New Option for Reducing AF Stroke Risk
There is a new option to reduce the risk of stroke in patients with atrial fibrillation (AF) who wish to avoid taking warfarin or other anticoagulants. The implantation of a left atrial appendage closure (LAAC) device offers an alternative for AF patients who rely on blood thinning medications such as warfarin (Coumadin) to reduce their risk of stroke.
Summa Health electrophysiologists Tyler Taigen, M.D., medical director of Summa’s atrial fibrillation program and Michael Pelini, medical director for electrophysiology at Summa, began implanting the WATCHMAN™ device, manufactured by Boston Scientific, in patients on June 10.
Summa Health is one of the few hospitals in the U.S. (and only the second in Ohio) to offer patients this new alternative to a lifetime regimen of blood thinners.
The left atrial appendage (LAA) has been identified as the source of the majority of stroke-causing blood clots in patients with AFib1. The WATCHMAN procedure closes off the LAA to keep harmful blood clots in that area from entering the bloodstream and potentially causing a stroke. By closing off the appendage and reducing the risk of stroke, patients may be able to safely stop taking anticoagulant medications.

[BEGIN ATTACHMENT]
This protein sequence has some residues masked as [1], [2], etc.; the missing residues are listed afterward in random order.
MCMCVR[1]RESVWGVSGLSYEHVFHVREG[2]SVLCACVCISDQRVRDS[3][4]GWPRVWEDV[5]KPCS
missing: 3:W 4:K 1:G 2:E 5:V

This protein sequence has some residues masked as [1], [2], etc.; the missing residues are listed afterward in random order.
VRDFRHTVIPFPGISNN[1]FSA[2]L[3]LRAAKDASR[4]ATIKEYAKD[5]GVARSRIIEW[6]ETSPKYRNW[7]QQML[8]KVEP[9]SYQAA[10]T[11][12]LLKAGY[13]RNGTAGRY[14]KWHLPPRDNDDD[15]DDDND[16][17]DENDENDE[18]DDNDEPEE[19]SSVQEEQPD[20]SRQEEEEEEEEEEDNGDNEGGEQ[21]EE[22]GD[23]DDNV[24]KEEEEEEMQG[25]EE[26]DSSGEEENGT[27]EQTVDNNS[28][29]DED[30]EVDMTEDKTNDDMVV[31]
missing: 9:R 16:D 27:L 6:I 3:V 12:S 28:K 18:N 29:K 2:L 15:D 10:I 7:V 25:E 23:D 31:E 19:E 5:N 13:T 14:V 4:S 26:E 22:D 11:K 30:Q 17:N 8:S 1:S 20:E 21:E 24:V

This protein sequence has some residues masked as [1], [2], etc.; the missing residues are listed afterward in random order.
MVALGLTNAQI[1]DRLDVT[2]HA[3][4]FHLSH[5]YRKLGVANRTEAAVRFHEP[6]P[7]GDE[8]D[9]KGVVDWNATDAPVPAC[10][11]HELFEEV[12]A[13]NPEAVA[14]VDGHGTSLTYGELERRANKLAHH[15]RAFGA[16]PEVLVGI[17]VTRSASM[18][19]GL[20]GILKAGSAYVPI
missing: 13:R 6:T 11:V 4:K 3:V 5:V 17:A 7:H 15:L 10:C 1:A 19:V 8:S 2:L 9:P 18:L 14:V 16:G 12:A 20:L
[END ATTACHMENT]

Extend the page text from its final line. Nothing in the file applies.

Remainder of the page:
The LAAC device implantation procedure is performed under general anesthesia and is similar to left heart catheter ablation procedures. The implant is guided into the left atrial appendage through a catheter inserted through a vein in the groin. Once in place, the implant is deployed permanently in the heart.
The procedure does not require open heart surgery. Patients stay in the hospital overnight and recovery usually takes about 24 hours. Six weeks after implantation, a cardiac echo is performed to evaluate whether the patient may safely discontinue warfarin.
Typically, 95 percent of patients are able to discontinue warfarin.
Call (330) 376-7000 to schedule a consultation for a patient or to get more information about the WATCHMAN™ procedure.
1 Blackshear J. and Odell J., Annals of Thoracic Surgery. 1996; 61:755-759.
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